Yet, despite those efforts, it looked for a time like the drive might stall. Parsels said only about 57% of the plant's employees had signed cards. Like most organizers, he wanted it to be at least 65% before asking the National Labor Relations Board to certify a vote.

At the urging of Glenn and others, he asked for a vote anyway.

"Our business manager told us, 'If they think they can get it done, who are we to stand in their way?'" Parsels said. "We explained the consequences. We told them if it was a 'no' vote, they couldn't even talk to another union for at least a year. But they were confident they could win."

Glenn said the organizing effort was slowed by the fact that he and others had to reach out to their colleagues in secret. Managers regularly held meetings discouraging the union. He and others approached fellow workers discreetly during breaks. The plant has 12-hour shifts around the clock, making it difficult for some employees to meet outside of work.

With that in mind, winning with 65% of the vote was impressive. Glenn said he's made it a priority to seek out those who voted against representation to tell them their input still is valuable during contract negotiations.

"The company was under the impression this is all about money," he said. "It's not. It's about equal opportunity. When I apply for a promotion for a job, I want to walk out feeling like I've been given a fair shot at it."

Fifth District lead organizer Kathy Smith, who was also part of the 2016 drive at Gopher, said it was obvious the employees were fired up from the start.

"We had awesome [volunteers on the organizing committee] that helped keep people together," she said. "That really made it a tight group."

Fifth District International Representative Joseph Skinner, assisted in the organizing effort, said the employees had done much of the work before he even got involved.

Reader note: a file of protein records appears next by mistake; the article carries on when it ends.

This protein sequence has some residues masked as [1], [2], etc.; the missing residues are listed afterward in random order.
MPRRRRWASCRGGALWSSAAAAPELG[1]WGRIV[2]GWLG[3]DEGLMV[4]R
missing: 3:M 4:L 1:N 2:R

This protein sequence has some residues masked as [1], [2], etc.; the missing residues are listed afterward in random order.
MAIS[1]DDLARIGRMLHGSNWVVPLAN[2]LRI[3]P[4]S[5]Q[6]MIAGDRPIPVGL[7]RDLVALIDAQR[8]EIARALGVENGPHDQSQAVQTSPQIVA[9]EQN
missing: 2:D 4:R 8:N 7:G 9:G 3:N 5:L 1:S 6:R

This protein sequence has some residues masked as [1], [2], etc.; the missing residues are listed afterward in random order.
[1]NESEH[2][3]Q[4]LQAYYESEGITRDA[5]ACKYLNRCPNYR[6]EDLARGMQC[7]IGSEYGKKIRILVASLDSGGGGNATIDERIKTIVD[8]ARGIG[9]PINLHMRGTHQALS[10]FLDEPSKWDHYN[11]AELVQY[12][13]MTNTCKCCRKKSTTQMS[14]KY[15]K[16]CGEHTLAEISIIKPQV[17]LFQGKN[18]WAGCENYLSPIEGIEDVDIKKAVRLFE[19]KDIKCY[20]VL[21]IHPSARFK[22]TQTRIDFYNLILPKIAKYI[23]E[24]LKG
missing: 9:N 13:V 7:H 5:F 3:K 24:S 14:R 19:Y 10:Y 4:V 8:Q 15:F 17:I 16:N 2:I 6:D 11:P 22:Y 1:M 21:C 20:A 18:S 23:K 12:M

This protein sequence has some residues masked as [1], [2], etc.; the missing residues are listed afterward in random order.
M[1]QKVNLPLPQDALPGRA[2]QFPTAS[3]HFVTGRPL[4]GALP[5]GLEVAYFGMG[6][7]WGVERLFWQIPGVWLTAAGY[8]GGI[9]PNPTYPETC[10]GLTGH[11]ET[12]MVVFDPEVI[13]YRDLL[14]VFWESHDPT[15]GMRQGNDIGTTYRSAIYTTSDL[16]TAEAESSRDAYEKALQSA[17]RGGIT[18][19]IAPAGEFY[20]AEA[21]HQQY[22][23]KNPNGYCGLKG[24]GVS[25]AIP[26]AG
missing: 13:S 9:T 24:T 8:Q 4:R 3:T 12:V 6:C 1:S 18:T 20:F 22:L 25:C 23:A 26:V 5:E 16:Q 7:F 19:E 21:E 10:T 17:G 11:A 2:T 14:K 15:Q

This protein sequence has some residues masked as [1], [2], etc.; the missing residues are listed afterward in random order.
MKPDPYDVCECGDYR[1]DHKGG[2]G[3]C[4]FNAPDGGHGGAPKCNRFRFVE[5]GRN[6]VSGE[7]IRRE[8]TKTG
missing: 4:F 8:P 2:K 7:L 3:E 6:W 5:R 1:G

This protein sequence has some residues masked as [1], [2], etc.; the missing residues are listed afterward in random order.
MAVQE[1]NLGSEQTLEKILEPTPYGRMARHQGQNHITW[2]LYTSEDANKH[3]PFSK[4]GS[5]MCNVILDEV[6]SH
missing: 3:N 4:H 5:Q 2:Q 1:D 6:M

"It was a successful campaign because the VOCs took control and did the work," Skinner said. "These people took ownership of it. I don't think anyone could have stopped it even if they wanted to."

Challenges remain. Florida is a right-to-work state, so even after negotiating a first contract, Glenn, Parsels and others must convince employees in the bargaining unit to become Local 108 members.

Smith, who lives in the Tampa area, said the power of IBEW membership will soon become apparent to members of the new bargaining unit.

"I've been an IBEW member since 1972 and I know how blessed I've been to be a part of this great union," Smith said. "Whenever I help get a unit organized, I know how blessed they're going to be. Their future is so much brighter now. They've helped change their lives for the better."


Britan Glenn, yellow shirt, and other newly-elected representatives of the Gopher Industries bargaining unit are joined by Tampa, Fla., Local 108 assistant business manager Chris Parsels, far left, and Fifth District lead organizer Kathy Smith, far right.

Ohio Member Turns Fly Fishing Passion
into Dream Trip, Television Appearance

Like many skilled trades workers, Paul Hughes wondered how he would make ends meet following the economic collapse in 2008. Construction came to a near standstill in his hometown, so the Columbus, Ohio, Local 683 member became a traveler and took to the road.

Not only did the experience provide a financial boost, it led Hughes to rediscover a love of the outdoors he had as a child. He was introduced to fly fishing while working in Wyoming.

That turned into a passion, and a decade later, it has led to an adventure that was televised nationally.

Hughes traveled to Mexico in February for a fly fishing trip off the Yucatan Peninsula that was featured this October in an episode of "Brotherhood Outdoors," the Union Sportsmen's Alliance series that profiles union members on fishing and hunting trips to legendary locations.

"It was the trip of a lifetime," said Hughes, a journeyman inside wireman and 24-year member of Local 683. "It was amazing, and it all comes back to union membership. That's astounding."